Monday, December 27, 2004

It's All Just to Fix the Election...

So what does an Ohio election official do once they have completed their recount? OK, almost completed. We're still waiting for the official announcement that it's complete.

Fulfill hundreds of Open Records requests of course.

The Cleveland Plain Dealer gave some examples in this article.

Everybody wants a piece of Cuyahoga County's presidential election.

High school students and college professors. Civil rights lawyers and self-appointed election activists. Politicians and Average Joes. Reporters from community newspapers to the Los Angeles Times.

Since Nov. 2, hundreds of requests to review, copy, inspect and even manipulate records related to the election have flooded the board's offices. Many of the requests are testing Ohio's open records law, the patience of elections officials and the will of the people submitting them.

Some, coming from high schools students for a class project, sound interesting. But others aren't so knowledgeable.
But some requests are off-target, such as those seeking information about electronic voting machines; Cuyahoga County uses paper-ballot machines.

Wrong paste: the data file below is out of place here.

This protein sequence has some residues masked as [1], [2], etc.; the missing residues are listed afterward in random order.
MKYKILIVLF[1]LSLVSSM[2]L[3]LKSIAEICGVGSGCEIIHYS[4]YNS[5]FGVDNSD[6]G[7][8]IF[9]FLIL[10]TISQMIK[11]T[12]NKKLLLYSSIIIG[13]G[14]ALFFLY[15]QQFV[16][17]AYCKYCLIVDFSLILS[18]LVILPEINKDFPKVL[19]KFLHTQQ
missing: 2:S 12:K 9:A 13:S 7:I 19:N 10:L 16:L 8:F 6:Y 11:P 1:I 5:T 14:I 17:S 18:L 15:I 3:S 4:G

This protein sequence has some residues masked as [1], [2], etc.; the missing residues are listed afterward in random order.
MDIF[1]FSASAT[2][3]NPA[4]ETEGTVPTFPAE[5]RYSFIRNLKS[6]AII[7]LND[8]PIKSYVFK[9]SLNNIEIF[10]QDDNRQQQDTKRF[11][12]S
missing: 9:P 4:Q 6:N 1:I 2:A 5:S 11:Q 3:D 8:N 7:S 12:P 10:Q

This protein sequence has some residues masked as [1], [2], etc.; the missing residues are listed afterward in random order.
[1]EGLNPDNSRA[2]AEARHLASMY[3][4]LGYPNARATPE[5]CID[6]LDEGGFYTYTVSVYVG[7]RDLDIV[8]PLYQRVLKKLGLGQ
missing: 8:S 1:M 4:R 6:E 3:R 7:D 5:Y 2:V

Thanks for doing your homework before making that request!

And thank God others come from trustworthy liberal organizations, because if they came from the right, I'd have to suspect vote tampering...
Working on behalf of the progressive political group Alliance for Democracy, [Harvey] Wasserman mailed his request to the state's 88 election boards. It includes an unusual appeal: permission to hook up his computer to the boards' computers and copy records.
According to the PD, Cuyahoga county officials have named Vicki Lovegren, a mathematics professor at Case Western Reserve University, "among the most persistent - and exhausting - voter advocates."
Lovegren's detailed requests and addendums forced elections officials to use a computer spreadsheet to track her requests.
This included holding a special evening training session for her - after she refused to believe that the vote tabulation machines couldn't produce the detailed reports she wanted. If you think that she would be grateful for this, well, you'd be wrong...

Lovegren's frequent e-mails and calls suggest that she's suspicious of election officials.

"If I don't get these items tomorrow, I have to conclude that the board is hiding something," she wrote in one e-mail.

But of course, it's all in the interest of improving the process.
"We are not here to overturn an election," Said Steve Hertzberg, project manager of Votewatch. "We want to find out where the flaws are so we can fix these things."

But Steve, of all of the states and all of the counties, why would you pick one that already has plans in place to replace their current voting technology (punch cards) - instead of somewhere else where they would actually benefit from your observations.

Oh wait a second - I get it. When you used the term "fix", you meant it in the same way that the King County election officials in Washington did when they "fixed" their election too. It's all so clear now.